Tracy thought about the way her son was responding to the new woman in his life. That alone was a large part of her change of heart toward the woman who had given birth to her almost twenty-eight years ago, and who she had thought of as a cold, heartless person for a long time. Something had happened to Dr. Pam Sloan on that island; it was evident in everything she did, and even in her eyes. They were softer, kinder, and filled with an interest and wonder that wasn't there before.
Pam was looking over their shopping list, so was unaware of the scrutiny she was being put under. The hand on her arm got her attention. She wanted to cry as she heard what her daughter had to say: I'm so glad you're here, Mom.
"So how has it been? Wonderful, no doubt. I just can't believe she's actually alive."
Hannah heard Jill's words, though took a sip from her drink so she wouldn't have to respond. Jill Burbank was a long-time friend of hers and Denny, the tall blonde eyeing Denny as she spoke softly with Jill's husband, Rod.
"How has catching up been? Has she told you what happened on that island?"
The researcher shook her head. "No. Not really. She's told me some, but," she shrugged. "nothing major. It's been… an adjustment."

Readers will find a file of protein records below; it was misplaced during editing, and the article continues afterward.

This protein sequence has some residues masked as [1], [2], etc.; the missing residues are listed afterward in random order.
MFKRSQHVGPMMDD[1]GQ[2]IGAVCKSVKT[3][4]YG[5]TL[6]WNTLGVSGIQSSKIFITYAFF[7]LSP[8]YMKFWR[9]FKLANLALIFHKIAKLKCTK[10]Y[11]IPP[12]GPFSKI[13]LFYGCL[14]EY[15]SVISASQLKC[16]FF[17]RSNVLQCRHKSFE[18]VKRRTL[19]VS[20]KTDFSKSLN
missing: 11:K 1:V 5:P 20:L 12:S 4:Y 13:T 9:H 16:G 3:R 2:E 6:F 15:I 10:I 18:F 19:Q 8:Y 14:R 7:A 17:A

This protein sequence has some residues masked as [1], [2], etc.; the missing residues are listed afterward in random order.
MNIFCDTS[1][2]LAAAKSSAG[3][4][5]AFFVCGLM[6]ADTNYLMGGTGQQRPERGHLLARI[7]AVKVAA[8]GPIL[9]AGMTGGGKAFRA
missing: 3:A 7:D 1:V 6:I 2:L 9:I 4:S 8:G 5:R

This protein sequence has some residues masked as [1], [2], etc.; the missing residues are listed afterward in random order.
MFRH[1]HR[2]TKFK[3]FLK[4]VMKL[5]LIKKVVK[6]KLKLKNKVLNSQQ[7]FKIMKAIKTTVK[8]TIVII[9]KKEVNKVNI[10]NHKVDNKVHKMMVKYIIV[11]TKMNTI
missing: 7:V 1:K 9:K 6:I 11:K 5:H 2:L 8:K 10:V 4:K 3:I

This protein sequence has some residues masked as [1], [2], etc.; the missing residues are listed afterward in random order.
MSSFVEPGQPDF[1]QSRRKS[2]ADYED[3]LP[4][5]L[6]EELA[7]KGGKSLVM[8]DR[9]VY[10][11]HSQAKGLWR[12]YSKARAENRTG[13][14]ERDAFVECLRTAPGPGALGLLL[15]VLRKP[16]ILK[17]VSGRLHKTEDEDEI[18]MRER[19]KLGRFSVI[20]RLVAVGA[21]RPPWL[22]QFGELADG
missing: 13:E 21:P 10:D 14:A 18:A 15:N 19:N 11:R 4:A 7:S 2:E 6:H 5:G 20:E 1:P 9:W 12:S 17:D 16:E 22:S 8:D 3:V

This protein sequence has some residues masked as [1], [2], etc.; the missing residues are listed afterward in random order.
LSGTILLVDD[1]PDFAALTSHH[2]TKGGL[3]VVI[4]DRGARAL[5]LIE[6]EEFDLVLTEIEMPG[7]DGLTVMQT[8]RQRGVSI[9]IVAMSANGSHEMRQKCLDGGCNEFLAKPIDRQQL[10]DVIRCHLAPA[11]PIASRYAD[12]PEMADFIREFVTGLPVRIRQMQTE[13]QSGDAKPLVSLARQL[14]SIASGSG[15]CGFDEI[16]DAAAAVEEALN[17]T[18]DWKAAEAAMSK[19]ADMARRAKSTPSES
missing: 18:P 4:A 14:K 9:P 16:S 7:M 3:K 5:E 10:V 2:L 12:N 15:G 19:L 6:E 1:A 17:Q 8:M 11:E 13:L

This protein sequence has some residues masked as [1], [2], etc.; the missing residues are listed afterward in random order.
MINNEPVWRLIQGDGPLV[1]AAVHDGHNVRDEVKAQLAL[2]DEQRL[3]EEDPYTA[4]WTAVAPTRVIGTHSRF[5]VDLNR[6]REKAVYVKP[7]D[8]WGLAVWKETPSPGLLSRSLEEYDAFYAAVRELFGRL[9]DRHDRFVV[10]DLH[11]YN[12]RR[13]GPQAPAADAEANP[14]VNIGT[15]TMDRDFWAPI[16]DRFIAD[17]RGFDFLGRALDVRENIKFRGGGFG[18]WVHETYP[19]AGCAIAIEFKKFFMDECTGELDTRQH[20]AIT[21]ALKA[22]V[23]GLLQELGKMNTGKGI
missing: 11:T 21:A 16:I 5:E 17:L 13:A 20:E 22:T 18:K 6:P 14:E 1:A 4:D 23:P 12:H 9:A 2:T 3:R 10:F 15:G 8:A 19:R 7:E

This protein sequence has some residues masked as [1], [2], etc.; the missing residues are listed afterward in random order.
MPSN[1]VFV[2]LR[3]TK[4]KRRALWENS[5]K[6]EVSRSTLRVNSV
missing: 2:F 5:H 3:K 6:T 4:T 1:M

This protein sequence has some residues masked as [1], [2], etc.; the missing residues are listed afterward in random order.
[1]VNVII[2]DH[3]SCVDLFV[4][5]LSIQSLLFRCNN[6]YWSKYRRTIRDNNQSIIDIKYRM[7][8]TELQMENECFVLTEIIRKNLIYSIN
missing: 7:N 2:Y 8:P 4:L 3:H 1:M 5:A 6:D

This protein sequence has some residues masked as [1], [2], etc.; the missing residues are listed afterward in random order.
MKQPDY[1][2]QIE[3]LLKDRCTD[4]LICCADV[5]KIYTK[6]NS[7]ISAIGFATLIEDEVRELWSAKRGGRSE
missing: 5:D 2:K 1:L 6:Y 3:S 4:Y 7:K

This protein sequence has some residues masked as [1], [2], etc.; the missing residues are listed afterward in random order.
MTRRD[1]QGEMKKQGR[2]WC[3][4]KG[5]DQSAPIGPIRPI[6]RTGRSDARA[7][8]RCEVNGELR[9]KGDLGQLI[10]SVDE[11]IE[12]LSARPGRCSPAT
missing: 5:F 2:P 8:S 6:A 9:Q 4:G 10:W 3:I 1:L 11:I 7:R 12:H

Jill could hear something in Hannah's voice. She wasn't sure what exactly that ‘something' was, but it wasn't good. "Is everything okay?"
Hannah sighed, shaking her head as she, too watched Denny and Rod, in a heated discussion about something. Turning sad eyes to her tall friend, Hannah sighed again. "No."
Jill was shocked, as Denny and Hannah had always been the golden couple of their small circle of friends, the couple that everyone wanted to be like. After eight years, the woman were still so much in love, it had truly been an inspiration in Jill's own marriage. Setting her coffee down, Jill took Hannah by the hand and led her toward the door.
"Come on, come outside with me while I have a cigarette."
Hannah nodded, settling herself beside her friend on the front stoop. The researcher looked up into the night sky, seeing a few twinkling stars.
"The weather is going to be changing soon," Jill said conversationally as she pulled a smoke out from the pack kept in her purse. Her companion remained silent, but nodded. Lighting the tip of the cigarette, Jill took a drag, then blew out her next question with the smoke. "Talk to me. What's happening?"
"I don't know. It's like something broke inside somewhere. Denny," she glanced behind her to make sure her partner wasn't anywhere near the door. She lowered her voice. "It's like she's not all here sometimes, like she is so distracted, or her mind is a million miles away. Then some days she's like her old self. Those days we can talk, even laugh. You know, at first I figured she just needed to try and readjust to life again," she chuckled ruefully. "Hell, at one point I even wondered if she'd gotten a head injury or something."